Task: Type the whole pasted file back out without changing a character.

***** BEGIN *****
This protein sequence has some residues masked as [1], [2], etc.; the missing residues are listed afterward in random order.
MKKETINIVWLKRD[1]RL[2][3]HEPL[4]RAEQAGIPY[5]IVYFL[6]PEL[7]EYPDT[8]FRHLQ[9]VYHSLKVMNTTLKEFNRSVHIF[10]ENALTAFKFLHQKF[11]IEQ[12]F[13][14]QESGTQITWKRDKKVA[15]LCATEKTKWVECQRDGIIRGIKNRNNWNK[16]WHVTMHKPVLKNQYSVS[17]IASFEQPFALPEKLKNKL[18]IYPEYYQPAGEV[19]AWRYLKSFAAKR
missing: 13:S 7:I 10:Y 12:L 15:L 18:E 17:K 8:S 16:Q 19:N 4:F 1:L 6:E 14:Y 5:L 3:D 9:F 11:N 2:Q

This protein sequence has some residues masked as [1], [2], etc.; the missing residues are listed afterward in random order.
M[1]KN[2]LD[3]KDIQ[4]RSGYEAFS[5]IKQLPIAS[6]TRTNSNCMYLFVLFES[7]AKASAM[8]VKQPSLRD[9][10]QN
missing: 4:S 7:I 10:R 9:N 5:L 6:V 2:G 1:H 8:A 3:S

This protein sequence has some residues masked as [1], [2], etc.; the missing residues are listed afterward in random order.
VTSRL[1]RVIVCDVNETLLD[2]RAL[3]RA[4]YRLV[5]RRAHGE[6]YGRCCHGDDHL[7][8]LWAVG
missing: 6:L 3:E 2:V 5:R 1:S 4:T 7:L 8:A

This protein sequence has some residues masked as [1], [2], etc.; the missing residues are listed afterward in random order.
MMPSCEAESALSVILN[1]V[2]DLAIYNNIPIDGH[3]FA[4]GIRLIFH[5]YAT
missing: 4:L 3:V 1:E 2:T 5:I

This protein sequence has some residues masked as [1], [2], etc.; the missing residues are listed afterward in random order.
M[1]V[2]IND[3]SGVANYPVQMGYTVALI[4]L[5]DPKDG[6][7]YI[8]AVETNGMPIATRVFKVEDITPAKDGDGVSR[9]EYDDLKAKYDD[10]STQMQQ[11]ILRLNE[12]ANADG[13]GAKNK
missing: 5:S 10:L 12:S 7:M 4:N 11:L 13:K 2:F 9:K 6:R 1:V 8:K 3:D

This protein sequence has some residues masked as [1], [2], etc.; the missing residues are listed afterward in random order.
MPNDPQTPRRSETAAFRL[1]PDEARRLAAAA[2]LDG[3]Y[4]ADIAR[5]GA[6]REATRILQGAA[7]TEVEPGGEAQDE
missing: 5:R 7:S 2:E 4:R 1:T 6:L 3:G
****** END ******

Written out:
This protein sequence has some residues masked as [1], [2], etc.; the missing residues are listed afterward in random order.
MKKETINIVWLKRD[1]RL[2][3]HEPL[4]RAEQAGIPY[5]IVYFL[6]PEL[7]EYPDT[8]FRHLQ[9]VYHSLKVMNTTLKEFNRSVHIF[10]ENALTAFKFLHQKF[11]IEQ[12]F[13][14]QESGTQITWKRDKKVA[15]LCATEKTKWVECQRDGIIRGIKNRNNWNK[16]WHVTMHKPVLKNQYSVS[17]IASFEQPFALPEKLKNKL[18]IYPEYYQPAGEV[19]AWRYLKSFAAKR
missing: 13:S 7:I 10:Y 12:L 15:L 18:E 17:K 8:S 16:Q 19:N 4:F 1:L 6:E 14:Y 5:L 3:D 9:F 11:N 2:Q

This protein sequence has some residues masked as [1], [2], etc.; the missing residues are listed afterward in random order.
M[1]KN[2]LD[3]KDIQ[4]RSGYEAFS[5]IKQLPIAS[6]TRTNSNCMYLFVLFES[7]AKASAM[8]VKQPSLRD[9][10]QN
missing: 4:S 7:I 10:R 9:N 5:L 6:V 2:G 1:H 8:A 3:S

This protein sequence has some residues masked as [1], [2], etc.; the missing residues are listed afterward in random order.
VTSRL[1]RVIVCDVNETLLD[2]RAL[3]RA[4]YRLV[5]RRAHGE[6]YGRCCHGDDHL[7][8]LWAVG
missing: 6:L 3:E 2:V 5:R 1:S 4:T 7:L 8:A

This protein sequence has some residues masked as [1], [2], etc.; the missing residues are listed afterward in random order.
MMPSCEAESALSVILN[1]V[2]DLAIYNNIPIDGH[3]FA[4]GIRLIFH[5]YAT
missing: 4:L 3:V 1:E 2:T 5:I

This protein sequence has some residues masked as [1], [2], etc.; the missing residues are listed afterward in random order.
M[1]V[2]IND[3]SGVANYPVQMGYTVALI[4]L[5]DPKDG[6][7]YI[8]AVETNGMPIATRVFKVEDITPAKDGDGVSR[9]EYDDLKAKYDD[10]STQMQQ[11]ILRLNE[12]ANADG[13]GAKNK
missing: 5:S 10:L 12:S 7:M 4:N 11:L 13:K 2:F 9:K 6:R 1:V 8:K 3:D

This protein sequence has some residues masked as [1], [2], etc.; the missing residues are listed afterward in random order.
MPNDPQTPRRSETAAFRL[1]PDEARRLAAAA[2]LDG[3]Y[4]ADIAR[5]GA[6]REATRILQGAA[7]TEVEPGGEAQDE
missing: 5:R 7:S 2:E 4:R 1:T 6:L 3:G